Re:companies who stop research in Psychotropic drugs. Flawed drug evidence: a tip of the iceberg in medicine?
The loss of interest in research of drug treatment for psychiatric
illness is becoming more and more evident1.
I concur with Thomas 2 that the evidence for effectiveness of i.e.
antidepressant drug is not robust due to the lack of publication of
negative clinical results . Unfortunately, following an unclear
'emperor' in our thinking and handling of patients is not restricted to
medication or the psychiatry profession. The medical profession has been
trained to study positive results in research, outliers and results of
small number of cases are assigned to be ignored. As evidence for any
medical result, whether positive or negative starts off as anecdotal such
information which is appraised as low class tends to get dismissed.
Though medical training focuses on comprehensive assessment and
treatment with logical and sensible decision making trees, lack of
differential diagnoses processes in the medical profession can also result
in refractory treatment, which stretches beyond pharmacological
Basic textbooks of psychiatry and psychopharmacology describe a
psychotropic drug induced aggravation of psychiatric symptoms, i.e. in
antipsychotic drugs, which has also been found in serotonergic drugs3
and severe dysphoria with aggressive attacks and suicidal gestures has
been ascribed to Strattera, a favourite drug for ADHD symptoms. This is a
pitfall in treatment. Medication can get even more increased when these
paradoxical side effects are not taken into consideration.
In terms of the renowned universal assessment tool for ADHD there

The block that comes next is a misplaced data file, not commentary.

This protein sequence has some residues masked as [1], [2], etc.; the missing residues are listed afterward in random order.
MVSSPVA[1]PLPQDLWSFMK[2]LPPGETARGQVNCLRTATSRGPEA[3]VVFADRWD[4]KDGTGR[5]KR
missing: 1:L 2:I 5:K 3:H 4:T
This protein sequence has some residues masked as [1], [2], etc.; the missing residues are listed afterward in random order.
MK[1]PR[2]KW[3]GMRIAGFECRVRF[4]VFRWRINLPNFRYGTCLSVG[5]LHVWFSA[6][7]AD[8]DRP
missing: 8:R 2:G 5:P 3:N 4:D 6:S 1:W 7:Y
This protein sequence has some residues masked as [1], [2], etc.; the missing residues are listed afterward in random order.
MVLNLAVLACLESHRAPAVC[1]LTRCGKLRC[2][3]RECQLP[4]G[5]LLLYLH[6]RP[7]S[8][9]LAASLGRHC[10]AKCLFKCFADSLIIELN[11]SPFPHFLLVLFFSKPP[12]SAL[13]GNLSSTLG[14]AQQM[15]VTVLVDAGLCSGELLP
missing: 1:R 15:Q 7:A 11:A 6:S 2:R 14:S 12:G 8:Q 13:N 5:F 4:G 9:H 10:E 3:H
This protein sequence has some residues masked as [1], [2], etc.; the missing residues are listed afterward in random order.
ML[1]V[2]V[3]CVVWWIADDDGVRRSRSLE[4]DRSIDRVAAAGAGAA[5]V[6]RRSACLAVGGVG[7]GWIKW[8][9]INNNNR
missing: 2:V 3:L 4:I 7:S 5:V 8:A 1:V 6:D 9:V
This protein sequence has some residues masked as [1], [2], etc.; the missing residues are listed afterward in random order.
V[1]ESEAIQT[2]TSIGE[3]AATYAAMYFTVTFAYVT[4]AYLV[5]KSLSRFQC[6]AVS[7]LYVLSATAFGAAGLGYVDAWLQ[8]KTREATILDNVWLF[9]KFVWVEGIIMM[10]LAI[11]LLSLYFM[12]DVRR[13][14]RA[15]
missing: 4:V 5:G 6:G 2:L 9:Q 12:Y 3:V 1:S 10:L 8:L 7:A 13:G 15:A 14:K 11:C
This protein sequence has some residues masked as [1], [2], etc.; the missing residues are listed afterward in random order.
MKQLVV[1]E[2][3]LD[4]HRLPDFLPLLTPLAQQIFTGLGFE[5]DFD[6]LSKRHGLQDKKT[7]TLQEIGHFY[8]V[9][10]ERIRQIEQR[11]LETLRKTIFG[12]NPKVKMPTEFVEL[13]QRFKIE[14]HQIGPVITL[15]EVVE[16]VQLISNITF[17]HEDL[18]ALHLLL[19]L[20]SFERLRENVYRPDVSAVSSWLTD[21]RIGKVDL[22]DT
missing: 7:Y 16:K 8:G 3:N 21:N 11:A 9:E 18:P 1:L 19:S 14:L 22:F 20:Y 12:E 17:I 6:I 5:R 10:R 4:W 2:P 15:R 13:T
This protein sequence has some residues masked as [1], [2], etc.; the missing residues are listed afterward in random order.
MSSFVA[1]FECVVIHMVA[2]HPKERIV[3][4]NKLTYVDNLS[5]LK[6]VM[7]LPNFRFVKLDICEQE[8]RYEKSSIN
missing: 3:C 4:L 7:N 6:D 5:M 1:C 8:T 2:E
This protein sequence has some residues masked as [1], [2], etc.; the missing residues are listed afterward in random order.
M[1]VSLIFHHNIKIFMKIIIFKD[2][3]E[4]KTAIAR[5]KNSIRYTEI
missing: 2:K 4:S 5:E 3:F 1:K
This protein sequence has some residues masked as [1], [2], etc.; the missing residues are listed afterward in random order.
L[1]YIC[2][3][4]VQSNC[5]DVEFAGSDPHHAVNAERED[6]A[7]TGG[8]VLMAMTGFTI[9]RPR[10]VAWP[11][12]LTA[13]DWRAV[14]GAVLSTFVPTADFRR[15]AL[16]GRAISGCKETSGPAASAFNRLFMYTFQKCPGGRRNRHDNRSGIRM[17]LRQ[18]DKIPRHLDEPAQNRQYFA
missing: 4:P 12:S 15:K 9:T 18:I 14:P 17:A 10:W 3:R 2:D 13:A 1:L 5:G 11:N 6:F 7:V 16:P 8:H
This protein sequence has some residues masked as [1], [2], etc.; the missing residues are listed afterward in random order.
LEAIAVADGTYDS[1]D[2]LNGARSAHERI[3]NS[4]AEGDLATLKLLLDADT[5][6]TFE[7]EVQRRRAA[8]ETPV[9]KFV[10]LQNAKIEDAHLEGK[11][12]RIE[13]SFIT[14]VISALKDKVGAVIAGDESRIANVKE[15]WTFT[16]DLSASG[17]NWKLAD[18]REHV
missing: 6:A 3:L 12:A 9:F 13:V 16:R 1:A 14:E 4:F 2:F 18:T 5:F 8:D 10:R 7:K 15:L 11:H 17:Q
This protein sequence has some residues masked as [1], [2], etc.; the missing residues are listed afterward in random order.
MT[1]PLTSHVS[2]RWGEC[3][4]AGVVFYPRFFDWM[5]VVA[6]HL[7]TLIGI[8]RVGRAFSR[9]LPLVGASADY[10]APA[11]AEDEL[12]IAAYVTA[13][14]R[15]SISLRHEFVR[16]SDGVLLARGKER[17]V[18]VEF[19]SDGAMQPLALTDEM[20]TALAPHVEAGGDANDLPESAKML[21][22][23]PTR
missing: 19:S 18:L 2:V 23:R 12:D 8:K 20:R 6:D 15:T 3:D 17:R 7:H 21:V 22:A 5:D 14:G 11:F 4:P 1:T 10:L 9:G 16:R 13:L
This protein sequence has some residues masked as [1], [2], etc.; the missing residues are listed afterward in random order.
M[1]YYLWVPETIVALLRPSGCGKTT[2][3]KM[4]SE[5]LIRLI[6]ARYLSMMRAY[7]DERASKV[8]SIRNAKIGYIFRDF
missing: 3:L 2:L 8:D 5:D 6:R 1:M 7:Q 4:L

is not even one Conners item which is pathognonomic for the condition,
all criteria can be explained by other issues i.e. autonomic hyper-
arousal due to PTSD symptoms, specific learning difficulty and autism.
However, ADHD medication can be effective for these differential issues,
but still not the most ethical option in terms of side-effects and
plastering rather than treating the core problem. 'Severe depression and
suicidal ideation' in a person with a borderline personality disorder can
be attachment related with a complete resolution of depressive features
at the finding of a new partner or any resolving of issues with a
significant other. Their depressive symptoms also wax and wane as part of
a mood split in themselves resulting in dramatic mood instability.
I suppose that due to the direct effect of drugs on the central
nervous system drugs psychotropic withdrawal due to a reduction of
receptor (activity) is a more common phenomenon in psychiatry than other
areas of medicine, though similar principles apply in terms of rebound
infections at the cessation of long term use corticosteroids. This gives
a false picture of medication need.
The term co-morbidity is becoming more popular in medicine. However
this medical/psychiatric complexity could be better ascribed to
complication of one core-morbidity i.e. multi-organ dysfunction in
relation to an auto-immune condition and more or less all main
psychiatric diagnoses as a complication of severe personality disorder or
autism spectrum disorder.
Though many businesses thrive on co-morbidities, fragmentation of input
puts their survival at risk.
Taking Timimi's point4, social issues are not sufficiently taken in
to account in high prescribing cultures; i.e. in child and adolescent
psychiatry, it is not uncommon for children to be expelled from school
'until they are properly medicated or to have to undergo a psychiatric
assessment before 'Social Services' accepts a referral.
It is time for all medics to revamp more cohesive and logically
reasoned appraisal of assessments and treatment by allowing ourselves to
look outside the box, acknowledging pitfalls and side effects of
interventions in service of our patients.
1. Wise J. Research into treatment for mental illness is under threat. BMJ
2011;342:d3747. (14 June.)
2. Thomas N. Drug evidence is flawed BMJ 2011;343:d4381
3. Hogberg, G. Riktlinjer for vard av unga med angest och depression
bar revideras lokartidningen 2011;108/1:36-37.
4. Timimi S. Concentrate on human factors BMJ 2011;343:d4377.
Competing interests: No competing interests